A Week in Winter (Chapter Thirteen)

'Do you set out to avoid it, the love thing?'

'No, but I do set out not to be made a fool of and not to compromise. I've seen too much of that. My mother and father have very little to talk about, supposing they ever had . . . My aunt Mary is married to a man who is about a hundred because he owns a big property, but he really doesn't know what day it is. Chicky did marry for love, but then her fellow was wiped off the face of the earth in a car crash. Not much of a recommendation for love, any of this!'

'Maybe you have a suit of armour up before they get a chance to know you,' he suggested.

'Maybe. I don't want to be a ball-breaker or anything. That's just the way it seems to turn out.'

'No, I didn't mean to suggest that . . .'

'And I suppose the real irritation is my parents. They are much too interested in my life. It's getting harder and harder not to show them how annoying it is.'

'Oh, parents always get it wrong, Orla. It goes with the territory.' John sounded rueful.

'You seem to have it sorted though with your daughter.'

'No way. I want so much for her. I want her to have the best but I know I'm not delivering it. I get it so wrong.'

'And what kind of parents did you have?'

'None. I have no idea who my father was, and my mother never came back to find me.'

'Oh, I'm so sorry.' Orla reached out and laid her hand on his. 'I'm such a clown. I didn't know. Forgive me.'

'No, it doesn't matter. I'm just telling you why I'm so hung up and holding on to family,' John said. 'I never knew any one thing about my mother except that she spoke Italian and left me wrapped up at the door of an orphanage nearly sixty years ago. The hours, weeks and years I've wondered about her, and hoped she was all right and tried to work out why she gave me away.' Orla's hand was still on his. She squeezed it from solidarity.

'I bet she was thinking of you all the time, too. I bet she was. And look what you did with your life! She would have been so proud.'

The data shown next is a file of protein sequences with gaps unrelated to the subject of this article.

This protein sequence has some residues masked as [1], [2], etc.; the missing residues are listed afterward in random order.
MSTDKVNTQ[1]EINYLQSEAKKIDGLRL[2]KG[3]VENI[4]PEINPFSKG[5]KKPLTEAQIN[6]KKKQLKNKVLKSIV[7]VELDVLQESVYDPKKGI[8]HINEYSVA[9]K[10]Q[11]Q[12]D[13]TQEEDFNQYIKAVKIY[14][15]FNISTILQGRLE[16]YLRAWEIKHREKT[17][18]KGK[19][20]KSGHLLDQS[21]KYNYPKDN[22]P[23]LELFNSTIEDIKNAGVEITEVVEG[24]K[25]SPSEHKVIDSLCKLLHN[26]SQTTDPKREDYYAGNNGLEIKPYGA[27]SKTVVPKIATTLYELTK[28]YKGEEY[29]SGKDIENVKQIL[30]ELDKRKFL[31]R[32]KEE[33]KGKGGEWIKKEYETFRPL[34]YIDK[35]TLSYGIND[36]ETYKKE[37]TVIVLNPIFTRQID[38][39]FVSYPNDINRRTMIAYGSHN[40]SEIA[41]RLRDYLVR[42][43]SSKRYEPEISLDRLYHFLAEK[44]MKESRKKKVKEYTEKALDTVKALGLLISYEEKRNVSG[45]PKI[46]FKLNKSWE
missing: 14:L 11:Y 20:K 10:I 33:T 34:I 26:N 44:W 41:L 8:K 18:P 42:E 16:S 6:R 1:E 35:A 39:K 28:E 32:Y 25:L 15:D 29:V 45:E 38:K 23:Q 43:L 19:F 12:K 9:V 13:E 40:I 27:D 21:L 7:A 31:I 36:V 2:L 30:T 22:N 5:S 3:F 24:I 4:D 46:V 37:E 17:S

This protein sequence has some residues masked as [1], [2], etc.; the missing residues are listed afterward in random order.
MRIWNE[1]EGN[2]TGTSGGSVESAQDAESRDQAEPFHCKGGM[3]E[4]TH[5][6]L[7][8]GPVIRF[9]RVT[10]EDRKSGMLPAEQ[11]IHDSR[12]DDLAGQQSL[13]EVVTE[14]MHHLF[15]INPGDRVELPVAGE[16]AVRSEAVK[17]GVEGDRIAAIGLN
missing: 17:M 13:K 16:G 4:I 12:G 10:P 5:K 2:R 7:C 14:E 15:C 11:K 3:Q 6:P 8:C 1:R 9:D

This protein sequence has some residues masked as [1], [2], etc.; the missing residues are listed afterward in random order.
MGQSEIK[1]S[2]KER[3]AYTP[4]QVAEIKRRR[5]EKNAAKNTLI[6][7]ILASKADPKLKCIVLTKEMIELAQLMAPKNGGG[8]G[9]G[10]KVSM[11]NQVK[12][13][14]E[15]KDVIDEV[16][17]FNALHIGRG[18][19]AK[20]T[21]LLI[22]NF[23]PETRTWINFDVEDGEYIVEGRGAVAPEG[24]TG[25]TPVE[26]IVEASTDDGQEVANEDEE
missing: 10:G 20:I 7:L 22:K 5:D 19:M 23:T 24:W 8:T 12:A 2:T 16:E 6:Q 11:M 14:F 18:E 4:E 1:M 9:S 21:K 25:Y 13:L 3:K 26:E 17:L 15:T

'Would she? OK, I got to be famous but, as you say, I don't get enough joy from it, enough fun. She might have liked me to have a good time and been happier, less restless.'

'Let's do a deal,' Orla suggested. 'I will have more of an open mind about men. I won't assume they are all screaming bores. I'll do that American thing of assuming that strangers are just friends you haven't met yet!'

'I don't think it's just American,' John said defensively.

'Possibly not. Anyway, I won't vomit at the thought of going out with one of Brigid O'Hara's awful brothers or uncles. I'll give them a chance. Does that sound reasonable?'

'Very much so.' He smiled at her intensity.

'You, on the other hand, are going to enjoy being who you are. People love to meet a celebrity, John. It does them good. We live dull lives. It's just great to meet a movie star. Be generous enough to understand that.'

'I promise I will. I didn't think of it like that.'

'Oh, and about your daughter; maybe you should tell her the kind of things you've told me about love. I'd love a father who could speak like that.'

'I never have before,' he said.

'No, but you could start now and maybe tell her that you would love to see her and meet her friends, if it wouldn't embarrass her or them. I bet she'd be pleased.'

'I guess I'm afraid she'll reject me.'